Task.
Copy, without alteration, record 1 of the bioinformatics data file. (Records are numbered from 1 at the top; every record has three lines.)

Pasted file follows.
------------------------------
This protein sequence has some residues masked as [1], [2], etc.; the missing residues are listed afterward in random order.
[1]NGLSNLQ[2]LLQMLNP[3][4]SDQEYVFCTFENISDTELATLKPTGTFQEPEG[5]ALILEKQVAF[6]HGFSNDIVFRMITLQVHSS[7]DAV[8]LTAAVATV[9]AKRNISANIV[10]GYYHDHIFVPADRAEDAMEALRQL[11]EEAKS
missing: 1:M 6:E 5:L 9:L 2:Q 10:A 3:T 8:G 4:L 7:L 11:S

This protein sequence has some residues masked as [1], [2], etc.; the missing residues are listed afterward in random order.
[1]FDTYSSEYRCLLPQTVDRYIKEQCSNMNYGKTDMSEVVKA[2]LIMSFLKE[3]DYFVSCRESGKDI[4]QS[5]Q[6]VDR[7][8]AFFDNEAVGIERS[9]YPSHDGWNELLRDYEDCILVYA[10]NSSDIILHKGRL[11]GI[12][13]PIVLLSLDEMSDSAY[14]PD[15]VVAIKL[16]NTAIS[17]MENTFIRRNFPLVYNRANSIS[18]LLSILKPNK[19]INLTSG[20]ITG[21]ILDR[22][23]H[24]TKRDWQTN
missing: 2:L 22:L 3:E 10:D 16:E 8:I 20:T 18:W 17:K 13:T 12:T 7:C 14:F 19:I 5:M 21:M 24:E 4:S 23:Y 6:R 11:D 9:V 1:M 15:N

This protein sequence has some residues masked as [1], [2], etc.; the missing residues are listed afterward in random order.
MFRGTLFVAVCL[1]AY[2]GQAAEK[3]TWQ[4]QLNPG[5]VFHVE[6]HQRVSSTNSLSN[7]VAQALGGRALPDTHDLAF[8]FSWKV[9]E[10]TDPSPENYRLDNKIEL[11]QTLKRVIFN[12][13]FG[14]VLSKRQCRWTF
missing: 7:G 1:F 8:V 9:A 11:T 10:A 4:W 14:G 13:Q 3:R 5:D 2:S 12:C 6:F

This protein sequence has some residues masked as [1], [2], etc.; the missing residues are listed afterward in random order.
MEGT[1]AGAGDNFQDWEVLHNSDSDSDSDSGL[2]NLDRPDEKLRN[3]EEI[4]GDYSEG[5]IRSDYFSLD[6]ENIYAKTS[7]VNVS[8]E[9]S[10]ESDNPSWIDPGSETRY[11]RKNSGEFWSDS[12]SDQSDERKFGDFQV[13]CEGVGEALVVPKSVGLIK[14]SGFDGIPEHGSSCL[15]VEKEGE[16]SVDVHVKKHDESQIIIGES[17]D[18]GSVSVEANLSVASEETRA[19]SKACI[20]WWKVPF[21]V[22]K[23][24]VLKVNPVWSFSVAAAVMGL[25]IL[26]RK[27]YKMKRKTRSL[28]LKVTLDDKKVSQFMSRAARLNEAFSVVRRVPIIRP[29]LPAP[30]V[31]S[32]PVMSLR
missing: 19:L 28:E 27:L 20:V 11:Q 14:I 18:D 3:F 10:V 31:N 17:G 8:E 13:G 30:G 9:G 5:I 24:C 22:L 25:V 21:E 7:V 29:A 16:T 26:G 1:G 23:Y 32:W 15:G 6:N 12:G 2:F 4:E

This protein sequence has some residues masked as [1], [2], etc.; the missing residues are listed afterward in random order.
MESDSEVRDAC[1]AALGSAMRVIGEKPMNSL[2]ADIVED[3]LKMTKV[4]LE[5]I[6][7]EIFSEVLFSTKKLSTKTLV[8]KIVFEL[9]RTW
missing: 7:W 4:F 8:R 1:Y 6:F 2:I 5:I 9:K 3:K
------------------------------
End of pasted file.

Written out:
This protein sequence has some residues masked as [1], [2], etc.; the missing residues are listed afterward in random order.
[1]NGLSNLQ[2]LLQMLNP[3][4]SDQEYVFCTFENISDTELATLKPTGTFQEPEG[5]ALILEKQVAF[6]HGFSNDIVFRMITLQVHSS[7]DAV[8]LTAAVATV[9]AKRNISANIV[10]GYYHDHIFVPADRAEDAMEALRQL[11]EEAKS
missing: 1:M 6:E 5:L 9:L 2:Q 10:A 3:T 8:G 4:L 7:L 11:S